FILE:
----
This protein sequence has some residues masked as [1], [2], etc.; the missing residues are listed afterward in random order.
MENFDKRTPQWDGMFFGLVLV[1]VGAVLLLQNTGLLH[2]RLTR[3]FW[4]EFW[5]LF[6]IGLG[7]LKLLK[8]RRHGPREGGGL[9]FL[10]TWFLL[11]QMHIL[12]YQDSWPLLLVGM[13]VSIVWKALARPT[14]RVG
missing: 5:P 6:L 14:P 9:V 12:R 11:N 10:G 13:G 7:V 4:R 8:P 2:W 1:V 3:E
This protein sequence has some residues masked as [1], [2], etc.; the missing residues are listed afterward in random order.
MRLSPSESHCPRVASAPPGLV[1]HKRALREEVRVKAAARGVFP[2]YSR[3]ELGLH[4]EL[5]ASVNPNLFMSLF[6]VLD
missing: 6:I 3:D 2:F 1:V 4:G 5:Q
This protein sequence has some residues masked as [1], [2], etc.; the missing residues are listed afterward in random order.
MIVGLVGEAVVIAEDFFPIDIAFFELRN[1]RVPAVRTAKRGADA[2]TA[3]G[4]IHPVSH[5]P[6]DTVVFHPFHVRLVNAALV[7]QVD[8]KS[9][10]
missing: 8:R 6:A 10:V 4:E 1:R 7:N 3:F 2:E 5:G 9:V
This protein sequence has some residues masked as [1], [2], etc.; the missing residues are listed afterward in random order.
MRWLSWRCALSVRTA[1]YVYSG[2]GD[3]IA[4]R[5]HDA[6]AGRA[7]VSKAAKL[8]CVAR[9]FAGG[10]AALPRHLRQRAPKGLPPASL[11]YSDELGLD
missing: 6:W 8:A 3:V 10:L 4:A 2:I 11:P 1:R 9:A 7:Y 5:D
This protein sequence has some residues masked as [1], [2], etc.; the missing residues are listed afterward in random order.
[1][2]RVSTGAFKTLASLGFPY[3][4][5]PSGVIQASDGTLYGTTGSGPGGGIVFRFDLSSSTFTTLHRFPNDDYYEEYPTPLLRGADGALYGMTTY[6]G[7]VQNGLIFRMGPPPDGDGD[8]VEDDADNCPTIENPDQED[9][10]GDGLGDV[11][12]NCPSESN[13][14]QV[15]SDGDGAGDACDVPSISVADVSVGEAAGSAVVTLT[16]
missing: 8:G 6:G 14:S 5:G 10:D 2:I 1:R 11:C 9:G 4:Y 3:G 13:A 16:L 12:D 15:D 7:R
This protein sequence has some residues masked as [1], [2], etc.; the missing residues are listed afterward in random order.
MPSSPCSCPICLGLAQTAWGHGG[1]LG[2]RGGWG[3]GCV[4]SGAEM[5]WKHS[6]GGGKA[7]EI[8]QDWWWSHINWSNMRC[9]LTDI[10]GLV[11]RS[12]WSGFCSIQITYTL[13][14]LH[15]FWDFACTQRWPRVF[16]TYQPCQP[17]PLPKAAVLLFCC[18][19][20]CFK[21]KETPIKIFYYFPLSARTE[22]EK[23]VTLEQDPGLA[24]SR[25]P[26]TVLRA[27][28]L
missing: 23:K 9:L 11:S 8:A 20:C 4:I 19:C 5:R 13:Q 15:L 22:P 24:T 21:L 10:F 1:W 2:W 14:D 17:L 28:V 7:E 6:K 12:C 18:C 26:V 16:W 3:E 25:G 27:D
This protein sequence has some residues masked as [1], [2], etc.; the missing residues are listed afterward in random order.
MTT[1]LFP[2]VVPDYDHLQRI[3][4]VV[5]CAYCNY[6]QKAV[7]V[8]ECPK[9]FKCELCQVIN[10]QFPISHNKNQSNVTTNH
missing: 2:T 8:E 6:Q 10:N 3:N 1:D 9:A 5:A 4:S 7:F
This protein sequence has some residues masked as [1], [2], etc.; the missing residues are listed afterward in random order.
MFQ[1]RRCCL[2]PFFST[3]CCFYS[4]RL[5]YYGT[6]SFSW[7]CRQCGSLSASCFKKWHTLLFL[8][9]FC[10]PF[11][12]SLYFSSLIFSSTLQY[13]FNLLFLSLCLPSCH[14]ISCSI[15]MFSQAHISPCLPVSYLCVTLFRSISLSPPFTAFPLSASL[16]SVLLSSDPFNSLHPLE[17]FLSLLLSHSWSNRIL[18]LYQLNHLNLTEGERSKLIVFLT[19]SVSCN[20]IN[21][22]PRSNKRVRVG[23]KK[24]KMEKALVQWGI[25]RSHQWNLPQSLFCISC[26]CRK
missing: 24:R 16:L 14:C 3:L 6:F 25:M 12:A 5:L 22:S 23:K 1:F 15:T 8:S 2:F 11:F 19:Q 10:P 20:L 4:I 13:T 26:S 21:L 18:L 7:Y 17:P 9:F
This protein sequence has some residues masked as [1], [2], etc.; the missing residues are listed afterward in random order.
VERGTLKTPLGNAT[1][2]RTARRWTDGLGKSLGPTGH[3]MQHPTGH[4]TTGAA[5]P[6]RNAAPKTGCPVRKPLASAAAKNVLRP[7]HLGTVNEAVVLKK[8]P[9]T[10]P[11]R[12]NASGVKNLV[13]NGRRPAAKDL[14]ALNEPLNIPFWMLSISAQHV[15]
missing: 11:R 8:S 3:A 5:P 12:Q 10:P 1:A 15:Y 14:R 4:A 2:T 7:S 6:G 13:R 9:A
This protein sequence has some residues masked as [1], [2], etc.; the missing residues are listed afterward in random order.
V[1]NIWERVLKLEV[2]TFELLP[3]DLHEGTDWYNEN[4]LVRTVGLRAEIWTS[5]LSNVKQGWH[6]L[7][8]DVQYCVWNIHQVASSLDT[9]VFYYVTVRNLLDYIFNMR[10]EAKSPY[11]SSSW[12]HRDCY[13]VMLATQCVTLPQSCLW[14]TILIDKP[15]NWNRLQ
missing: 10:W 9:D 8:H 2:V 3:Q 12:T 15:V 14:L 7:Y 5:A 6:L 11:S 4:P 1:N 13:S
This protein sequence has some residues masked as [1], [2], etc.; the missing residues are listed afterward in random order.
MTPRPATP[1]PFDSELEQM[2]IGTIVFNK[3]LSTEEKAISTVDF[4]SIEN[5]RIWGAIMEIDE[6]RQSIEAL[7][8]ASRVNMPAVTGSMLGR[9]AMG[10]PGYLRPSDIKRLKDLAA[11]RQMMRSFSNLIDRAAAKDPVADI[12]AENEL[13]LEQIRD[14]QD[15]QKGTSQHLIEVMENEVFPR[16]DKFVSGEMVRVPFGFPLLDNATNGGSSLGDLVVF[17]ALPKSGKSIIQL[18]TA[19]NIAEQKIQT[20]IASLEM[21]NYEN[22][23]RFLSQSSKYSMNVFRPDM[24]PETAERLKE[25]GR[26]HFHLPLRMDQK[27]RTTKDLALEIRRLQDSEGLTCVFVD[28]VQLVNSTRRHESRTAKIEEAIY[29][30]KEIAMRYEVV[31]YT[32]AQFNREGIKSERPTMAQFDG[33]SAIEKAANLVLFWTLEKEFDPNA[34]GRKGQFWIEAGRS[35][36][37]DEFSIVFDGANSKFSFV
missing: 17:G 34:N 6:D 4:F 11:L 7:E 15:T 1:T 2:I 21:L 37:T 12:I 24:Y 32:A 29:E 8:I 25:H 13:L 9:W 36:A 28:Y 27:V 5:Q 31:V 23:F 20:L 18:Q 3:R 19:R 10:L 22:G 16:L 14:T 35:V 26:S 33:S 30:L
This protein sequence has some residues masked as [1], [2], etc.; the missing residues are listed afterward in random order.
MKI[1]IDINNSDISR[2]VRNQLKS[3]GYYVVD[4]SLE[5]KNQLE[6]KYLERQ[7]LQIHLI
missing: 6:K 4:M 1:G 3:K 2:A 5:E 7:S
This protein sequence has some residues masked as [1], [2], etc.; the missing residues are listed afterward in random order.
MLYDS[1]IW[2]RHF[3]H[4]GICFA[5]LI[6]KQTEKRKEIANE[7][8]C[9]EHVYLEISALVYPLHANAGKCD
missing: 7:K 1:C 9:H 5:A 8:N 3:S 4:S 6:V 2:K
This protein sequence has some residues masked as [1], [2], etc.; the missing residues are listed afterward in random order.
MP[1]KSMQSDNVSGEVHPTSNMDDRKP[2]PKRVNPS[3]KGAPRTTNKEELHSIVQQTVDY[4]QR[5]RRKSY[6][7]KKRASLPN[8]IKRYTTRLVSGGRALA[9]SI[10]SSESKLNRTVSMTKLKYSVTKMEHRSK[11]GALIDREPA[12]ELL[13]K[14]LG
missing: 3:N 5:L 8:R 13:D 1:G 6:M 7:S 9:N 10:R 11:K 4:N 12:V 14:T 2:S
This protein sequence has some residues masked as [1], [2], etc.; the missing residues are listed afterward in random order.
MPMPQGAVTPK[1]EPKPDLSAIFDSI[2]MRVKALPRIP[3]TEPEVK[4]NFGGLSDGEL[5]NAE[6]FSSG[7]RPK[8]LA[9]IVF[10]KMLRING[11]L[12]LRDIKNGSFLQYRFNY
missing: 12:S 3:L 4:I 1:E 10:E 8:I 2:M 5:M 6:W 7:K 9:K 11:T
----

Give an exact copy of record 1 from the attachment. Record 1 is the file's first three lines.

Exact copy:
This protein sequence has some residues masked as [1], [2], etc.; the missing residues are listed afterward in random order.
MENFDKRTPQWDGMFFGLVLV[1]VGAVLLLQNTGLLH[2]RLTR[3]FW[4]EFW[5]LF[6]IGLG[7]LKLLK[8]RRHGPREGGGL[9]FL[10]TWFLL[11]QMHIL[12]YQDSWPLLLVGM[13]VSIVWKALARPT[14]RVG
missing: 5:P 6:L 14:P 9:V 12:R 11:N 10:G 13:G 7:V 4:R 8:P 2:W 1:V 3:E